Smedley and colleagues started well before dawn on Orion’s launch day to set up GHY6 with the correct frequencies and data rates to be ready for whenever the Americans pressed ‘go’.

“It was very exciting to see the signals from Orion only a few hours after it launched,” she says. One of the jobs for GES was to establish contact with 6 of the 10 small CubeSat satellites that were hitching a ride on Artemis 1.

Matt Cosby, director of space engineering at Goonhilly, says the station is probably in touch with between 10 and 20 spacecraft every day.

Not all of these are deep-space missions, many are communications satellites around Earth that don’t need the big 30-metre dishes. So, GES has a number of smaller five-metre dishes, many of them clustered together in an area of the site referred to as ‘the antenna farm’.

In total, there are around 40 antennas on the 160-acre site.

Goonhilly: what’s there?

The Goonhilly Earth Station covers a 160-acre site and features around 40 antennas. Most are smaller, five-metre-class dishes. Not all of Goonhilly’s large antennas have survived over the years, but three still exist. Of these, the original Goonhilly 1 (GHY-1) is now largely retired.

GHY-6 is a dedicated deep-space communications antenna, capable of sending and receiving information to and from distant spacecraft. Meanwhile, GHY-3 is a radio telescope that can also be used for detecting radar signals reflected back off pieces of space junk.

Multipurpose dishes

Beyond deep-space communications, there are a number of other uses for the big dishes.

For example, Goonhilly 3 (GHY-3) has been equipped with a cryogenic unit that cools the receiver to -265°C, just 8°C above absolute zero.

This makes it highly sensitive to weak signals, so it can be used for radio astronomy, searching out celestial objects such as galaxies containing active supermassive black holes in their cores, or the remnants of exploded stars.

Sitting a radio telescope next to a deep-space communications dish went against the orthodoxy.

“Astronomers use radio telescopes to listen and they’re listening intently. The comms people are just shouting at spacecraft, so it was assumed that you couldn’t have them working together.

"But there are a lot of techniques in radio astronomy that can be used for deep-space communication, so learning from each other is quite useful,” says Cosby.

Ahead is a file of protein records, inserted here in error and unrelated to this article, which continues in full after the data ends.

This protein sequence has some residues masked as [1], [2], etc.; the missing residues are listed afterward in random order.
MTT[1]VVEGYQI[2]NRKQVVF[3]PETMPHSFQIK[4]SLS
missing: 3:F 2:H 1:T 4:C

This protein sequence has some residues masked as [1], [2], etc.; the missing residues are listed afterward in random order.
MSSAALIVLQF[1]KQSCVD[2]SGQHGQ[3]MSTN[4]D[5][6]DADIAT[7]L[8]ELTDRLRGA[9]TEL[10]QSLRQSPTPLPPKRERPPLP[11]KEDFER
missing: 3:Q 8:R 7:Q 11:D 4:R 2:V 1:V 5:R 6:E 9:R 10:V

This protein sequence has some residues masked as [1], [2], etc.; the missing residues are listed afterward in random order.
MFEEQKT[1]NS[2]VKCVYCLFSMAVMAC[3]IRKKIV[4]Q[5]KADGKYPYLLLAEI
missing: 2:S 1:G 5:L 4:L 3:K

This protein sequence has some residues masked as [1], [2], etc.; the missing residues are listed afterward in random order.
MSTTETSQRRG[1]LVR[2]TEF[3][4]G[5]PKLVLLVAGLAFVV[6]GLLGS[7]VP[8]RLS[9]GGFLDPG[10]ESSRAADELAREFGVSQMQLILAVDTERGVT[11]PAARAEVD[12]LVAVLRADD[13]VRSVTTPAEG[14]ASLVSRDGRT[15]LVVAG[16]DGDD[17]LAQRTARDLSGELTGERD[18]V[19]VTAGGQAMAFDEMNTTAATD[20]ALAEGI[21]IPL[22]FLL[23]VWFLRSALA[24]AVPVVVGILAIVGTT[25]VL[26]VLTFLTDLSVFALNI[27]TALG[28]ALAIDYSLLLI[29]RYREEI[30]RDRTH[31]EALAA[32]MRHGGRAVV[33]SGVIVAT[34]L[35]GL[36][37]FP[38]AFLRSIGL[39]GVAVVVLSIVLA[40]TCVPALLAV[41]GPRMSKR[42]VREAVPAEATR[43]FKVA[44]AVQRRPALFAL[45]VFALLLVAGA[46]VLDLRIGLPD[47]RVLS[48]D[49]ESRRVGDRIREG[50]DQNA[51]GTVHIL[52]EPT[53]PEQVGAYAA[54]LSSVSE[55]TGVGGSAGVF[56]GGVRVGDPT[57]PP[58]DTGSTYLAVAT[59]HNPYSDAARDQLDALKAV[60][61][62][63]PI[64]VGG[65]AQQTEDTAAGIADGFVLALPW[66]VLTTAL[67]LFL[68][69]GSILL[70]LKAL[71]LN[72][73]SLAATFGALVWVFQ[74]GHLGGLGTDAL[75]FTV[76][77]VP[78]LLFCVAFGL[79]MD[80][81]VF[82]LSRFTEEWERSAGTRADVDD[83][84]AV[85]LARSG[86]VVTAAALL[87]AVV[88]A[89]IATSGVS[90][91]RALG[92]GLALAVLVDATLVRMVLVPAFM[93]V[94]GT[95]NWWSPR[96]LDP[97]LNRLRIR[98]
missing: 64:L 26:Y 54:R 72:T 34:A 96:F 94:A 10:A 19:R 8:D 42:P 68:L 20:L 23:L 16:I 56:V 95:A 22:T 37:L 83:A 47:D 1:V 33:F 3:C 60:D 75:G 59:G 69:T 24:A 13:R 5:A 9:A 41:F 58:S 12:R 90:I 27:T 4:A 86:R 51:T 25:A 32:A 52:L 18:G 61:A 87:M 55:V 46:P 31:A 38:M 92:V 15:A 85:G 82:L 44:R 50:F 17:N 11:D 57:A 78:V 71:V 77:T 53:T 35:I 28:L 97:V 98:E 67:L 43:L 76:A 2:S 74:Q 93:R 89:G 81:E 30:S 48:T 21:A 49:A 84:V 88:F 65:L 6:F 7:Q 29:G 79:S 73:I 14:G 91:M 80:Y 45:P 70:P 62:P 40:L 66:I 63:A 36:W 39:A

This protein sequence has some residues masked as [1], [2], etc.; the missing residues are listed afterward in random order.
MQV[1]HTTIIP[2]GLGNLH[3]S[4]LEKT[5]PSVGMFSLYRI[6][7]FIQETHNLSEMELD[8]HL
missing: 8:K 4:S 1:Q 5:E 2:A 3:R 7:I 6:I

Earth in space, as seen by Orion capsule
The Orion capsule’s recent journey to the Moon was tracked by the Goonhilly Earth Station © NASA/ESA/CSA

Having such a sensitive receiver also means that they can listen for faint radar reflections too. This means that GHY-3 can be used to track space debris by detecting radar signals bouncing off the junk up there.

Earlier this year, GES also began collaborating with companies Inmarsat and GMV Innovative Solutions to develop a satellite signal that could be beamed to GPS users to improve the system’s accuracy.

Known as the UK Space-Based Augmentation System (UKSBAS), it would boost the GPS signal’s precision from several metres down to just a few centimetres.

More history to make

Satellite and deep-space communications are only set to increase in importance in the UK.

In 2023, Richard Branson’s Virgin Orbit company will perform the first satellite launch from British soil.

A converted Boeing 747 plane will take off from Newquay’s Spaceport Cornwall runway, carrying a rocket strapped to one of its wings. Once at an altitude of 10,668m (35,000ft), the aircraft will release the rocket, which will boost into orbit and deploy its satellites.

“We’ve been involved in the Spaceport Cornwall project since its inception,” says Cosby.“And we’re going to be tracking the rocket as it goes off.”

GES will then operate one of the satellites. The satellite, known as Amber-1, will be used to gather marine intelligence to help police activities such as piracy, illegal fishing and trafficking.

And the future holds even more excitement.

“I think, after a 50-year hiatus, there is renewed interest in going to the Moon,” says Jones.

He envisions expanding Goonhilly by building more facilities and becoming the communications provider for many of the missions that will go to the Moon.

For Jones, who took his childhood inspiration from the Apollo images beamed back through Goonhilly, it will be like coming full circle. And, it seems that there’s a lot more space history for the Earth station to make.

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The mini-satellites tracked by Goonhilly

Satellites can now be as small as a shoe box. Ten of these mini-satellites, known as CubeSats, were launched on the Artemis 1 mission in late 2022. Goonhilly is tracking these six:


The neascout satellite

The Near-Earth Asteroid Scout (NEAScout) CubeSat has been developed by NASA. It will unfurl an 86m2 solar sail that will use the pressure of sunlight to propel the satellite to a small asteroid and reconnoitre its surface. Unfortunately, NEAScout did not make contact following its deployment. Photo by NASA/JPL


The biosentinel satellite

Designed by NASA Ames Research Centre to spend 18 months studying the way radiation in space damages the DNA of living yeast cells. Photo by NASA/Daniel Rutter


The lunah satellite

Designed by Arizona State University to investigate the lunar south pole for hydrogen deposits associated with water. Photo by NASA


The argomoon satellite

This was designed by the Italian Space Agency to autonomously record images of the rocket stage that propels Orion to the Moon and the deployment of the other CubeSats. Photo by NASA


The cusp satellite

The CubeSat for Solar Particles (CuSP) was designed by the SouthWest Research Institute, Texas, to study the radiation emanating from the Sun, known as space weather, which can affect electronics and living organisms. Photo by NASA

Lunar IceCube

The ice cube satellite

Designed by NASA’s Goddard Space Flight Center, the Busek Company and others to prospect the Moon for resources needed to build a lunar base. Photo by Recentcontributor2000/Wikipedia

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Dr Stuart Clark is an astronomer, science journalist and author of several popular science books, the latest of which is Beneath the night: How the stars have shaped the history of humankind. You can find a version of his book, remade for radio, called Beneath the Night over on BBC sounds. Stuart is also a fellow of the Royal Astronomical Society and he regularly works with European Space Agency to communicate their work to the general public.